UniFi Wi-Fi Access Point Buyers Guide

UniFi networks are modular, so you can choose the specific models that fit your setup. When people consider UniFi, they can usually make their own decisions for their UniFi router, UniFi switches, and UniFi Network controller. They often ask the same question — which access points should I buy? It’s hard to make specific recommendations.

Ubiquiti makes many different UniFi access points, spread over several generations. Refer to their help article for a list of all UniFi AP models and generations. You can safely ignore all the Generation 1 access points. Those should not be used, and should not be considered for new installations as they are all discontinued and End of Life (EoL). This means their firmware is not being upgraded patched for new security vulnerabilities, and they should be replaced with a supported model.

The main models to consider are all Generation 2 (AC Wave 1), Generation 3/4 (AC Wave 2), or Generation 5/6 (Wi-Fi 6 and 6E) models.

UniFi APs

There are a lot of models to cover, so it helps to clear away the specialty models first. Unless you have a specific need for them, you can safely ignore most of these.

  • UAP-AC-EDU was an AC-Pro with a built-in loudspeaker. This model was discontinued and stopped receiving software updates in March 2021.
  • UAP-AC-SHD is an AC-HD with a 3rd radio, dedicated to RF monitoring using Ubiquiti’s AirView and AirTime.
  • UAP-XG and UWBXG — The XG models are overkill for most networks, especially home networks.
  • UBB and UBB-XG — The UniFi Building Bridges are 60 GHz point-to-point bridges, meant for high-bandwidth links between two networks up to 500 meters away.

IN WALL

In-Wall models are meant to be mounted in a standard 1-gang wall box with Ethernet run to it. They provide Wi-Fi, and can also provide Ethernet connections for downstream devices thanks to a small built-in managed switch. They also feature PoE passthrough, which allows you to power a security camera, VoIP phone, or other PoE device.

  • AC-IW — 802.11ac Wave 1. The cheapest, oldest, and slowest model. One PoE passthrough and 2 gigabit LAN ports.
  • AC-IW-Pro — Discontinued and EoL.
  • AC-IW-HD — 802.11ac Wave 2. Higher performance than the basic AC-IW. One PoE passthrough and 4 gigabit LAN ports.
  • U6-IW — Wi-Fi 6. Updated version of the AC-IW-HD. One PoE passthrough and 4 gigabit LAN ports.
  • U6-Enterprise-IW — Wi-Fi 6E, 2.5 Gbps uplink, early access only. It’s much wider than the others, but still fits in a standard single (or double) wall box. One PoE passthrough and 4 gigabit LAN ports.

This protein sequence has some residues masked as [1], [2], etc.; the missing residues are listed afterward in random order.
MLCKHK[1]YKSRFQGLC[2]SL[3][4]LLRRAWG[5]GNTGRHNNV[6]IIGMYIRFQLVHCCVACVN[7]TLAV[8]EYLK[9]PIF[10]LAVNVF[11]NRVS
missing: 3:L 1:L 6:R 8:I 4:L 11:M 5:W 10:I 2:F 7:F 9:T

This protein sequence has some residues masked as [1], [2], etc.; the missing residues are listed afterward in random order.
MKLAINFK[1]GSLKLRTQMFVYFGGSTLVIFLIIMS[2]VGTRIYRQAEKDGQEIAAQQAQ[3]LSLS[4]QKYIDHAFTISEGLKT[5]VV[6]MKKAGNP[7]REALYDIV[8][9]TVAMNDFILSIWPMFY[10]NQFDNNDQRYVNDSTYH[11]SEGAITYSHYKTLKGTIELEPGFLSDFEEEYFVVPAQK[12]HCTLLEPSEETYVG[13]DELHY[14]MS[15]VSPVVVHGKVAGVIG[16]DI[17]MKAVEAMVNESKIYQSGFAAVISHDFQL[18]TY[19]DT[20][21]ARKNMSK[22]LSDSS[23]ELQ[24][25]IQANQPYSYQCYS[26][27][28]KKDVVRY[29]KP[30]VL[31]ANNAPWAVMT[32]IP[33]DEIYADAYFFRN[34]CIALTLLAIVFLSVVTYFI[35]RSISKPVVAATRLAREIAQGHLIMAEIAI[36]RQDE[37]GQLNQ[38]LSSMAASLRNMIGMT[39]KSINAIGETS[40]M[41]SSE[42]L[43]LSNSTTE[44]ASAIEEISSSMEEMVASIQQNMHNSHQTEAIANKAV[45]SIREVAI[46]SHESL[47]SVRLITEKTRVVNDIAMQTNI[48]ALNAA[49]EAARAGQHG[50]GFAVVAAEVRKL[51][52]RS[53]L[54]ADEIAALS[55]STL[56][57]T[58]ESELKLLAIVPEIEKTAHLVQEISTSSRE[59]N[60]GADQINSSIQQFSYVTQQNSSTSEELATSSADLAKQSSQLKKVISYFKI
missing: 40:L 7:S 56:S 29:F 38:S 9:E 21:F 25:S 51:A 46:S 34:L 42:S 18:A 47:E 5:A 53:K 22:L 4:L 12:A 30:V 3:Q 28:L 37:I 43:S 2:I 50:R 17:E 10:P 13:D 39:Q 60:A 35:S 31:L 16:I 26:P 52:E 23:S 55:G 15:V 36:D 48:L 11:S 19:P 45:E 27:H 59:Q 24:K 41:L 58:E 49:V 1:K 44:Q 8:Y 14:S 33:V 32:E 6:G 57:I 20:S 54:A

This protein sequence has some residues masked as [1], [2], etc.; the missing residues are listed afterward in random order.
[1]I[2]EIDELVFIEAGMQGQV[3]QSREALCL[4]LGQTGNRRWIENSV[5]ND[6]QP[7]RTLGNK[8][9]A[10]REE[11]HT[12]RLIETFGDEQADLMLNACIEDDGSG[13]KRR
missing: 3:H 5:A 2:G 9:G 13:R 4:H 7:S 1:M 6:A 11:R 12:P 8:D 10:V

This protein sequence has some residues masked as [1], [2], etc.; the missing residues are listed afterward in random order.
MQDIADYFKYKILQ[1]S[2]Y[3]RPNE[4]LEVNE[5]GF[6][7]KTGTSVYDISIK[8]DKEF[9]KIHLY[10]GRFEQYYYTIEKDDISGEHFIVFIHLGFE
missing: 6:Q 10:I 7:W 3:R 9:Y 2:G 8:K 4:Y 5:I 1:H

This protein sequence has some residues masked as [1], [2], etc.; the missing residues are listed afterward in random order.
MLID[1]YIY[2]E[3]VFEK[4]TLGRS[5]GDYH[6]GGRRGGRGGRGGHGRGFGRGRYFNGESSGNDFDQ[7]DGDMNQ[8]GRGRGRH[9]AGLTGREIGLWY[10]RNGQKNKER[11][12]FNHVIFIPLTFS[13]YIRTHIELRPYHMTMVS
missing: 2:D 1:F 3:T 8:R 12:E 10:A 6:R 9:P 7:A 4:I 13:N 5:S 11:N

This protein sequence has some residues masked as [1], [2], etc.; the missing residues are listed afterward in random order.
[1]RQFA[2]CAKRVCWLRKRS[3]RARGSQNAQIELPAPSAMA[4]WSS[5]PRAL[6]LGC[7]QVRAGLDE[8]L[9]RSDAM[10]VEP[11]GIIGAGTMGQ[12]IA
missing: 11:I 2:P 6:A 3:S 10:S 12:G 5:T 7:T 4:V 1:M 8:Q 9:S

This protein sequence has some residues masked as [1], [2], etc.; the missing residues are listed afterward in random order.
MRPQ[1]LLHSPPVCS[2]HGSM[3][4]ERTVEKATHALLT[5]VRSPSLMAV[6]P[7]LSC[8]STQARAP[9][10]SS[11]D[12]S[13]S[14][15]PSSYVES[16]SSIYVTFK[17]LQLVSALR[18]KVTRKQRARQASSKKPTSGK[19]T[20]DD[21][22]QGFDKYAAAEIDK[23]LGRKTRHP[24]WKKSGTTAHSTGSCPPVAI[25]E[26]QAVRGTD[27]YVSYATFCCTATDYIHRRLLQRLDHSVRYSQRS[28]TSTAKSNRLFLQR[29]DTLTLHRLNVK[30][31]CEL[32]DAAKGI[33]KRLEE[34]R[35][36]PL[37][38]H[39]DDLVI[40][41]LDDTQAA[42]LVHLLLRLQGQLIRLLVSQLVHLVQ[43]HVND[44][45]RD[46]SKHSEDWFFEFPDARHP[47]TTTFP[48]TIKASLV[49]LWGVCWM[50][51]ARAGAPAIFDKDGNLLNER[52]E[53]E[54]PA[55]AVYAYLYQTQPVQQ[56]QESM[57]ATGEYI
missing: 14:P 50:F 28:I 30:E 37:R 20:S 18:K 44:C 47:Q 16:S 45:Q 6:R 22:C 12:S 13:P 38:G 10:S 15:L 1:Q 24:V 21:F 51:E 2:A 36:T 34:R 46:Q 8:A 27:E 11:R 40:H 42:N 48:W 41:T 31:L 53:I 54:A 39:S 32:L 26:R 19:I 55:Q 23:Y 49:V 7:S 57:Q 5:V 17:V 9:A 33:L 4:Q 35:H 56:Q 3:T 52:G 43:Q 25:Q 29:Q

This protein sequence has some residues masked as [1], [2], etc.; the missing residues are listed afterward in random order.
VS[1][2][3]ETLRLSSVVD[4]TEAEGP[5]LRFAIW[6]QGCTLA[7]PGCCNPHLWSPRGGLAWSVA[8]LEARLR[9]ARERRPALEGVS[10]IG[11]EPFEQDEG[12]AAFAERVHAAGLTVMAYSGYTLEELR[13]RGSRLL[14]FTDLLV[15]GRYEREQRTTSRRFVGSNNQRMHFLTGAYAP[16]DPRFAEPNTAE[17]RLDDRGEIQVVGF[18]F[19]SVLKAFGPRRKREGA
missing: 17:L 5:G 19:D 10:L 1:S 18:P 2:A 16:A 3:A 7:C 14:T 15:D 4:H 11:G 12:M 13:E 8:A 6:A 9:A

MESH AND FLEX

Mesh and Flex models are the best option for mounting outdoors, or an area without Ethernet. They allow you to extend a UniFi network with wireless backhaul — radio to radio, rather than with a cable. All 2nd generation or newer UniFi APs support wireless backhaul, but mesh models have antennas designed specifically for long range performance. Most of these also have weatherproof enclosures, making them ideal for outdoor use. Wireless backhaul will not perform as well as wired, but can be the best solution for certain situations.

Without Ethernet, wirelessly-connected access points act as a wireless bridge. One radio talks to your client device, while the other relays it to the next-closest AP. Sometimes a single radio handles both directions, which effectively cuts your potential throughput in half. This is why wireless backhaul will generally have higher latency and lower speeds than wired backhaul. Always run Ethernet to your access points if you can, even the mesh models. If you’re running Ethernet outdoors, make sure to use outdoor cabling, shielded RJ45 connectors, and properly ground your installation.

  • AC-Mesh — Outdoor, 2×2 802.11ac Wave 1. Features removable antennas with RP-SMA connectors for the UMA-D and other external antennas.
  • AC-Mesh-Pro — Outdoor, 3×3 802.11ac Wave 1. Still the highest gain of any UniFi AP, good for long range outdoor coverage.
  • FlexHD — Indoor/outdoor, 4×4 802.11ac Wave 2. Coke can style design with pole, ceiling, and tabletop mounting.
  • U6-Mesh — Indoor/outdoor, Wi-Fi 6 version of the FlexHD. Coke can style design with pole, ceiling, and tabletop mounting.
  • BeaconHD — Indoor only, 4×4 802.11ac Wave 2. No Ethernet, wireless backhaul only, plugs into a standard electrical outlet.
  • U6-Extender — Indoor only, Wi-Fi 6 version of the BeaconHD. No Ethernet, wireless backhaul only, plugs into a standard electrical outlet

The Best UniFi Access Points

  • U6 Lite: The smallest, cheapest Wi-Fi 6 AP. The new baseline, offering fast 5 GHz speeds with a 802.11n (Wi-Fi 4) 2.4 GHz radio.
  • AC-Mesh: Despite it’s age, a good basic option for longer-range wireless backhaul or outdoor coverage.
  • BeaconHD: If Ethernet isn’t available, this is a good indoor mesh AP if you can’t buy a U6-Extender, or want to save some money.
  • U6-Pro: My vote for the best value, and the best omnidirectional Wi-Fi 6 AP… if you can find it in stock.
  • nanoHD: The cheapest 802.11ac Wave 2 access point. The U6-Lite or U6-Pro offer better value, but the nanoHD still offers good performance, is usually in stock, and should be supported for years to come.
  • FlexHD : The same radios and capabilities as the nanoHD in a coke can style enclosure. The FlexHD is meant to be mounted on a desk or a shelf, and can also be used outdoors. It’s a good outdoor or mesh AP, especially if you can’t get your hands on the Wi-Fi 6 version, the U6-Mesh.